Knowing the Water Needs of An Almond Orchard
Bill Brush is CEO with B&B Ag Consulting based in Modesto.
“I’ve worked with growers for a lot of years and one grower, I remember making the statement a long time ago saying ‘I don't put anything in until I know whether I got a crop or not,’” said Brush. “And I told him, well, that's a self-fulfilling prophecy. You're not going to have the crop, if you wait to find out, if you've got the crop. By that time, the pollination set, it's all taken place. And now all you're doing is worrying about next year,” noted Bush.
“I've seen people in the past try to reduce your irrigation by up to say, an acre-foot per acre, to try to save money,” noted Bush.
Bush said the problem with that is that there's been a lot of research regarding that cutting back on water idea.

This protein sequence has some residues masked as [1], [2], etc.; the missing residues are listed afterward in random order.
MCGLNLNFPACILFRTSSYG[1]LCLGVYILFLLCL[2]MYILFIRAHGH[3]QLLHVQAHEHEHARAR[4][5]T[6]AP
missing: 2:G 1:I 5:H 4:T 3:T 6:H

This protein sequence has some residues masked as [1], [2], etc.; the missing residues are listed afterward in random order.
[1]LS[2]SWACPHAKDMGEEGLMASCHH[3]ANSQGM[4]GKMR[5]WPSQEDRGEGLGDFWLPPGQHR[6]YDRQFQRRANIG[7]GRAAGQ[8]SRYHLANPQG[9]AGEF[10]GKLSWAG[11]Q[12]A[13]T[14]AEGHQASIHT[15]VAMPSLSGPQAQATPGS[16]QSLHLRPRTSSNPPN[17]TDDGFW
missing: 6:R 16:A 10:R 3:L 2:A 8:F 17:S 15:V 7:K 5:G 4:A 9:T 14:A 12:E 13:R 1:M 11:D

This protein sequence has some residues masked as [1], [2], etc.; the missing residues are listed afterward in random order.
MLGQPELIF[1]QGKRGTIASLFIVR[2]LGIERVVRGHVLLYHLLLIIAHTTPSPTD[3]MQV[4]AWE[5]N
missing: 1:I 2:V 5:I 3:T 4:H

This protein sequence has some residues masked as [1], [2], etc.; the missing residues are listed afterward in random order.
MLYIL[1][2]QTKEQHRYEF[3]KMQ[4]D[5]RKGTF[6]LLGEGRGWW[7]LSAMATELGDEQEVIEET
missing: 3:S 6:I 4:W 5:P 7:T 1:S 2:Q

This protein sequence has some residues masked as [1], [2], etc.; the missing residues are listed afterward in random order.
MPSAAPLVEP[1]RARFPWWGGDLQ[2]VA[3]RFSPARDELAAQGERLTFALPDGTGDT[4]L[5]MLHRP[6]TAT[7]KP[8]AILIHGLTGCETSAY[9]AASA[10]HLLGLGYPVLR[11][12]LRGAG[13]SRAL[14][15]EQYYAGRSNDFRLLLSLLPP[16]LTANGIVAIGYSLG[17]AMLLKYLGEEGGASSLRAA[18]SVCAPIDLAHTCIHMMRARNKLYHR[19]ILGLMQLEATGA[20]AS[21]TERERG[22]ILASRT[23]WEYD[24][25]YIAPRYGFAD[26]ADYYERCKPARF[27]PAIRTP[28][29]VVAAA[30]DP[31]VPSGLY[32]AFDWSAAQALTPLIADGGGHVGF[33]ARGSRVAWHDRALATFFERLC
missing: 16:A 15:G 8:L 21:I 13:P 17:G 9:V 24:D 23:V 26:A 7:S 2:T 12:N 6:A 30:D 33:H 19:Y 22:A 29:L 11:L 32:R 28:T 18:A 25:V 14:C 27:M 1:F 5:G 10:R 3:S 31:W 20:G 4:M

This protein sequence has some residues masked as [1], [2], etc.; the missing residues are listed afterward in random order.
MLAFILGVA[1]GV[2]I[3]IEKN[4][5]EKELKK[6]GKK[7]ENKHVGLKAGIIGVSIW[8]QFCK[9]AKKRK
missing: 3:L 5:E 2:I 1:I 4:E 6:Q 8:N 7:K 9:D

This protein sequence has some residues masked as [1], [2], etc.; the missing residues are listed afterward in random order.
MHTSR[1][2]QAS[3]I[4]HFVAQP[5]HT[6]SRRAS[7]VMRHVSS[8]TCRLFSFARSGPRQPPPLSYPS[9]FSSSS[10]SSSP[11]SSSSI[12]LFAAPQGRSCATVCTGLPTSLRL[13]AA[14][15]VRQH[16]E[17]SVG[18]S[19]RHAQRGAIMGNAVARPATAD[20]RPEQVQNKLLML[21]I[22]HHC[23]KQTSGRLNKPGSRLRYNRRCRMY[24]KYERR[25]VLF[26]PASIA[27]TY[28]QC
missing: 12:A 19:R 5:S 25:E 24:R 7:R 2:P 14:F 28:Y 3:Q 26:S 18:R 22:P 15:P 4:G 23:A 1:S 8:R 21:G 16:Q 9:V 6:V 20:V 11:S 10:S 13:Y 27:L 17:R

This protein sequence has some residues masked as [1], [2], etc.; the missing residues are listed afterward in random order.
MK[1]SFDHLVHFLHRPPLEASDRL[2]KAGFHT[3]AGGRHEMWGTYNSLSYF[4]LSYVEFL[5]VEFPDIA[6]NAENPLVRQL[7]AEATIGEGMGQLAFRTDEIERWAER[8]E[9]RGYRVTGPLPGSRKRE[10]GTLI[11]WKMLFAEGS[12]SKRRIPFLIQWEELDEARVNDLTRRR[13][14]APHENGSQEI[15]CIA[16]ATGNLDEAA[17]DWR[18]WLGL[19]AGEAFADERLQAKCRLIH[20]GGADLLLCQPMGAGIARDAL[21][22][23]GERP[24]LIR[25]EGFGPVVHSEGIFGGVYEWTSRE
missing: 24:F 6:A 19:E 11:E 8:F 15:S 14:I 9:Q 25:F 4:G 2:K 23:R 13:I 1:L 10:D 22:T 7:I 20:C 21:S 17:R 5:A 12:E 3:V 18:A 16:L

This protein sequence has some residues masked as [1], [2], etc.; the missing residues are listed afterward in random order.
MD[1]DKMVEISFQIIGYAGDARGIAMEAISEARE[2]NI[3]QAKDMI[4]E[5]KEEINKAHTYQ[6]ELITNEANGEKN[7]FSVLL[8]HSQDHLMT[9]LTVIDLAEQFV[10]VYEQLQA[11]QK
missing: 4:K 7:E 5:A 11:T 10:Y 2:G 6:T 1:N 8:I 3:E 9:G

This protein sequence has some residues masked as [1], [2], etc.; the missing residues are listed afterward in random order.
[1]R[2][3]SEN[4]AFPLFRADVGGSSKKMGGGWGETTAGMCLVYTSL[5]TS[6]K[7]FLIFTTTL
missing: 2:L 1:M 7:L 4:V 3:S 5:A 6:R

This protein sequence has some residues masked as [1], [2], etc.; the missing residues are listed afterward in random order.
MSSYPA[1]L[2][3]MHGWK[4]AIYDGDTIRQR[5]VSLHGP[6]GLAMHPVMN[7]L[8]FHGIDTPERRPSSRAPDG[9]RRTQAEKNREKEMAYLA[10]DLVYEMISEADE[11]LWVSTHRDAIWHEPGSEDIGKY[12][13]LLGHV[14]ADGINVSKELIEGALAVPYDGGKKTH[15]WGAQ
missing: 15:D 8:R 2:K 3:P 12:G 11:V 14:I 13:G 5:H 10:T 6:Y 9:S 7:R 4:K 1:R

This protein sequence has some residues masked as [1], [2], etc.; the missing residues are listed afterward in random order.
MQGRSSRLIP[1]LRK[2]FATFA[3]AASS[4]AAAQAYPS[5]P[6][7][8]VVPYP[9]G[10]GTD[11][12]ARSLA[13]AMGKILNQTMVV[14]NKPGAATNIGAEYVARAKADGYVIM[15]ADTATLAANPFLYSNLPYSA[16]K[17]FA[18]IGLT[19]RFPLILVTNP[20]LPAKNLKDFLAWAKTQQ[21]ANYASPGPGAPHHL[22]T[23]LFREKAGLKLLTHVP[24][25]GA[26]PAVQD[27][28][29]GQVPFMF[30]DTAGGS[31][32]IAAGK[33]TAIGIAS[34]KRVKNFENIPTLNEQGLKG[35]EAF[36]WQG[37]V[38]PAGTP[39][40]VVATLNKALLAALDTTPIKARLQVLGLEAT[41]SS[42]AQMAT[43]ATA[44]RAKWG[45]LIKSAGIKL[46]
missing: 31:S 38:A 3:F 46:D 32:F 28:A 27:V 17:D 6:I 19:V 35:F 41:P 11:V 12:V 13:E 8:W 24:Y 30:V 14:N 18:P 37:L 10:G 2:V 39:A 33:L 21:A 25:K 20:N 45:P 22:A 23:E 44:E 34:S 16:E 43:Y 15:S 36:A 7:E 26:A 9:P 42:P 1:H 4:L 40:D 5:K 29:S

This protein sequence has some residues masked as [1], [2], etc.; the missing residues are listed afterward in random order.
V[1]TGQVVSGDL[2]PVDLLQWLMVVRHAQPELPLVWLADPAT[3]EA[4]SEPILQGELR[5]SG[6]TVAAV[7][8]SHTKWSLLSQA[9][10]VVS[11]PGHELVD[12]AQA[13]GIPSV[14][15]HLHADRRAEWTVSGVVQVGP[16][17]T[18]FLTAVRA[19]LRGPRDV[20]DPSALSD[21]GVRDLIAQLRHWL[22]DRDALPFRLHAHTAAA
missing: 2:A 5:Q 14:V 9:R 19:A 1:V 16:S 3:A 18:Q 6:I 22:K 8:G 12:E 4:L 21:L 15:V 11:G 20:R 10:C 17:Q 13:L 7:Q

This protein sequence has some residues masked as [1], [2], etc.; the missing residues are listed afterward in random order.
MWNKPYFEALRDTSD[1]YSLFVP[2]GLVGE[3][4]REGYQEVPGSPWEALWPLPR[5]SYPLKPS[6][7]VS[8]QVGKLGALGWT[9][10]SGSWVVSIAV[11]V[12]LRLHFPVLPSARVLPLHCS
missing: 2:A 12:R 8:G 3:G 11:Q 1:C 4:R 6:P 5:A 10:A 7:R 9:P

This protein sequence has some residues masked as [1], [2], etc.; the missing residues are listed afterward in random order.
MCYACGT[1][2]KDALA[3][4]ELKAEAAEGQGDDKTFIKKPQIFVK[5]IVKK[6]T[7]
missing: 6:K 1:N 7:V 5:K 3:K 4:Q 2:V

“Guess what they found consistently? A number that I remember was over a 10-year period, the average yield reduction was 800 pounds per acre. And that's just from moving down somewhere around 55 inches to about 43 inches, a one-acre foot difference,” he noted.
“The only difference it was done in the entire 10-year study was the reduction in water. So, you can see water's always been critical. I tell her all the time, the guy that irrigates best is usually the winner in yield. It’s the number one input. It's number one by volume. It's number one of importance. Water is everything,” he said.